Altech Chemicals Ltd (ASX:ATC) (FRA:A3Y) is considering the possible use of high purity alumina (HPA) in the manufacture of a likely next generation of lithium-ion battery (LiB) – the solid-state LiB.
The company has reviewed and investigated more than one hundred separate research journal articles citing the use of HPA in the development of solid-state LiBs.
Based on this extensive research, Altech believes that 4N (99.99%) HPA will continue to be a potential key ingredient in future commercialised solid-state LiBs.
Similarly, the amount of 4N HPA used is also likely to be higher than the amount used in the current ceramic coated separators.
Conventional lithium-ion battery
A conventional LiB cell consists of two solid electrodes (anode and cathode) that are separated by a pool of liquid electrolyte and a polymer separator sheet.
The electrolyte provides the pathway via which lithium ions travel from anode to cathode (and visa-versa) during battery discharge and recharge.
However, the liquid electrolyte is the LiB’s ‘Achilles’ heel’, as this organic substance is highly corrosive, highly combustible and has a finite operating temperature.
Although low-risk, LiB’s are susceptible to intense flammability (fire and/or explosion) and corrosion should battery integrity be compromised by for example, overcharging, short-circuit, overheating or mechanical abuse.
Also, an inherent challenge of using lithium within a battery is the propensity for dendrites, or branch-like growths of lithium metal, to occur when lithium ions collect in localised areas on the electrode surface, usually the anode.
Solid-state lithium-ion battery
A solid-state LiB has a non-liquid ‘solid-state’ electrolyte which appreciably improves battery safety and allows for significantly higher battery operating temperatures, plus the propensity for dendrite grown across the electrolyte is reduced.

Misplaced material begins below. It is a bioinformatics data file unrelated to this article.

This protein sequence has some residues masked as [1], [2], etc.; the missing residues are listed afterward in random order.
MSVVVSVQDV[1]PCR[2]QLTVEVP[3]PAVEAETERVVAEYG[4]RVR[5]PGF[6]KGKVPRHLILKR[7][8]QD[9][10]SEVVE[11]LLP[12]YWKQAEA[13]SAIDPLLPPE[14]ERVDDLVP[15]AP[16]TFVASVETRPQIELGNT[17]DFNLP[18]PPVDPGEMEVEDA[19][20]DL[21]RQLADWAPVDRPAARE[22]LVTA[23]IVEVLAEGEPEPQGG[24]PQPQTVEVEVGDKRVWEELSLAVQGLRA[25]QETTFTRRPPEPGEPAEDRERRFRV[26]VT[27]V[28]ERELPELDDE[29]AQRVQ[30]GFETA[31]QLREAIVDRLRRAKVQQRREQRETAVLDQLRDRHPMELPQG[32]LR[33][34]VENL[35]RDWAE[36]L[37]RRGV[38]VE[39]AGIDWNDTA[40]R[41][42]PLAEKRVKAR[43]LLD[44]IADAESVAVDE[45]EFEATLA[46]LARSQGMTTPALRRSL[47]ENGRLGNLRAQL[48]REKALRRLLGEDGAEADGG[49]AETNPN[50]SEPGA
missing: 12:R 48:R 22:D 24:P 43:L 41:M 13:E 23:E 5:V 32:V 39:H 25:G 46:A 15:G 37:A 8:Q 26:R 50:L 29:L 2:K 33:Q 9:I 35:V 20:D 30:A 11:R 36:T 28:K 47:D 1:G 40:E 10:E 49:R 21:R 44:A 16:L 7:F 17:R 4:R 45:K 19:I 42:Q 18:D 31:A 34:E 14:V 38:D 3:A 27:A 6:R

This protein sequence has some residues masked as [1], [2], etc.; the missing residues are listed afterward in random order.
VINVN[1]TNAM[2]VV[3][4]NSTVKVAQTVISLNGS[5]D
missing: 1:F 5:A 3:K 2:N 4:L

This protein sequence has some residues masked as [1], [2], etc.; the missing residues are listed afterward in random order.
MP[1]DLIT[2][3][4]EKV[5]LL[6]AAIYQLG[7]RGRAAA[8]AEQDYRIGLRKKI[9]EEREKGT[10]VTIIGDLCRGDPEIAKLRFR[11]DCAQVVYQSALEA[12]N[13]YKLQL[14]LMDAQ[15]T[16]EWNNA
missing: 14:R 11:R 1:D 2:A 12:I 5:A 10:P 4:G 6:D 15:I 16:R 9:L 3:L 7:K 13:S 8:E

However, solid-state LIB’s have their own challenges, most prominent is slower ion diffusion during battery discharge and re-charge, as the lithium ions must travel through the solid-state electrolyte, as compared to a liquid.
The challenge of reduced ion conductivity in a solid-state LiB is addressed by using a different material for the battery anode.
The graphite anode that is used in a conventional LiB can be replaced by a lithium metal anode in a solid-state LiB, as lithium metal can store 10 times more energy than graphite.
Conventional lithium-ion battery (left) compared to a solid-state lithium-ion battery (right)
Among the different types of solid-state electrolytes, polyethylene oxide (PEO) solid electrolytes have been the most extensively studied.
A recognised limitation of PEO solid electrolytes is the low ion conductivity at lower temperatures due to the crystallisation of the polymer.
However, it has been demonstrated that by adding 4N HPA to the polymer as a filler or active material, the crystallisation temperature is lowered and the polymer remains amorphous, enabling it to maintain its ion conductivities at lower temperatures.
Typical PEO-based, HPA-added, nanocomposite membrane
Based on extensive research in the field, Altech believes that 4N HPA will be a key ingredient of future commercialised solid-state LiBs.
The demand for 4N HPA will likely increase further with the future development of solid-state LiB technology.